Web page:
Law Professor Seeks Bar Discipline For Attorney Who Posted Anonymous Criticism Of Her Work And Other Female Professors

nancy-leong-fullbody2There is a free speech controversy swirling around an ethics complaint in Illinois brought by University of Denver law professor Nancy Leong. Leong runs a blog site called Feminist Law Professors and recently discovered the identity of an anonymous commenter who has, according to Leong, left racist and sexist comments. She says that he is a a public defender in his late 40s and she wants him punished for his comments. We have discussed the free speech rights of public employees in an earlier column and blog postings, including the right to speak on blogs and Internet sites. The actions of Leong are troubling for those of us who believe strongly in free speech values, including the right to anonymity.

The poster used “dybbuk” in posts that referenced Leong. In one post, he talks about a 28-year-old law grad and wrote “I think she has the right age, gender, credentials, and eager-to-please attitude for an ‘odd job’ I have in mind . . . Basically it involves the girl dressing up as a law professor, bending over, and trying to ask me questions about International Shoe while I spank her with a wet slipper.” He also criticized Leong, including her presentation in Hawaii on “racial capitalism,” stating “Now that is what I call a gravy train or, shall I say, a luau train. Law professors enjoying a free Hawaii vacation at some seaside hotel. All they have to do is attend some ‘annual meeting’ of some ‘society’ where they pretend to listen to Leong yap about ‘pragmatic approach[es] of reactive commodification,’ while undressing her with their eyes.”

Leong found dozens of references about her on five different websites as part of her investigation, including disparaging her scholarship and describing her as “a comely young narcissist” and a “law professor hottie.” She also said that other professors that he criticized on these various sites were overwhelmingly directed at women and professors of color. She considers anonymous postings with sexist elements to be unethical. She writes in the complaint that “There are over 6,000 tenured and tenure-track law professors in the United States have less practice experience than I do. Most of them have weaker publishing records than I do. Most of them have weaker teaching evaluations than I do. Almost all of them have been members of the legal academy longer than I have. Almost all of them have more power and prominence than I do. In light of these facts, it is difficult to think of a reasonable explanation for [dybbuk’s] obsessive attention to an untenured professor.”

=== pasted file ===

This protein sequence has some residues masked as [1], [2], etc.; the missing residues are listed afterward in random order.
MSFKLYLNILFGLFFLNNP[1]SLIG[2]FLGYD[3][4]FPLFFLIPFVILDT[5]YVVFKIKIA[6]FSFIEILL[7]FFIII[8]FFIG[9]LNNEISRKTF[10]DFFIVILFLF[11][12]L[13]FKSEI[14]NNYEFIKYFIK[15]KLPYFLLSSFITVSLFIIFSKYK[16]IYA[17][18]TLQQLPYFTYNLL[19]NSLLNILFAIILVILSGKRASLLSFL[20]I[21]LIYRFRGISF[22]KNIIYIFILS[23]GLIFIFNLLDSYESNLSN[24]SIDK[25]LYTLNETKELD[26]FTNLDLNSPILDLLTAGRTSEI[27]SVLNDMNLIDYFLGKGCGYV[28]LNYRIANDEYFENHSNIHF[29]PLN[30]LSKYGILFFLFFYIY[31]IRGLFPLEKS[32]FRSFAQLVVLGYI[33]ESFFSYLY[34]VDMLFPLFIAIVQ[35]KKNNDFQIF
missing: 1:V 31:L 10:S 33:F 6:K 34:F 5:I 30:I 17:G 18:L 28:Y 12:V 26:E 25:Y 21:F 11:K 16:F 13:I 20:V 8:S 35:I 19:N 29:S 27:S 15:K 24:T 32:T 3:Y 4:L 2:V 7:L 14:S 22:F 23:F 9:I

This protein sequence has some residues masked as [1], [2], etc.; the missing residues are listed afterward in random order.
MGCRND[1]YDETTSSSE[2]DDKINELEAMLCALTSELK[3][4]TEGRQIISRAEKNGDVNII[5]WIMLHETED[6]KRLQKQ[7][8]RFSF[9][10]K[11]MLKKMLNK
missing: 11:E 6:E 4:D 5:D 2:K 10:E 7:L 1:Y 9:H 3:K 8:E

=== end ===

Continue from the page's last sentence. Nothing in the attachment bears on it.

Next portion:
That does not sound like the basis of an ethics complaint. I am highly sympathetic to Leong because I have long been amazed how anonymity unleashes the both base and juvenile instincts in some people. Many posters are consumed by jealously and prejudice — venting these feelings in a way that would never be tolerated in many public or employment settings. They often seem personify their anger in their own lives or careers against those who take on public causes or positions. It is a sad statement of our species and something that has led many blogs to ban either anonymous postings or all comments from their sites.

I can certainly understand Leong’s desire to set matters straight, though I have had far worse comments directed my way as a newspaper columnist and a television commentator. I rarely if ever respond or even correct false statements on my background. As many know, this blog enforces a civility rule while working hard to avoid banning individuals in light of our free speech principles. We also recognize the right of anonymity. When you write for a newspaper or a blog, you willingly become a public figure — a role that comes with both good and bad speech direct at you by others. One of the few exchanges that I have had with a critic was not over the content of criticism but the tenor. Some of you may recall that a few year ago I had an interesting exchange with another legal blog where the host expressly rejected civility on her site or other sites. I continue to believe that people, especially lawyers, carry a responsibility to engage in respectful and civil dialogue. All of us will have relapses, but most of us were raised to show such respect in dealings with others, even those with whom we disagree. Clearly Leong is dealing with someone who long ago abandoned such restraints, but that does not mean that his speech should be the subject of discipline by a bar.

In my view, the criticism of Leong’s writings or experience falls squarely under protected speech. Ironically, she has an impressive publication and academic record that speaks for itself without the need for extrinsic disciplinary mechanisms. Moreover, as an anonymous filing, these are postings that do not reflect on this man’s employer. Underlying the complaint seems to be a view that sexist or racist statements made as an anonymous person would still constitute a violation. We have discussed in many blogs and columns and (here) how non-discrimination laws have increasingly collided with free speech principles.

In a blog posting, Leong speaks about investigating harassers. She says that she tracked down her critic to confront him: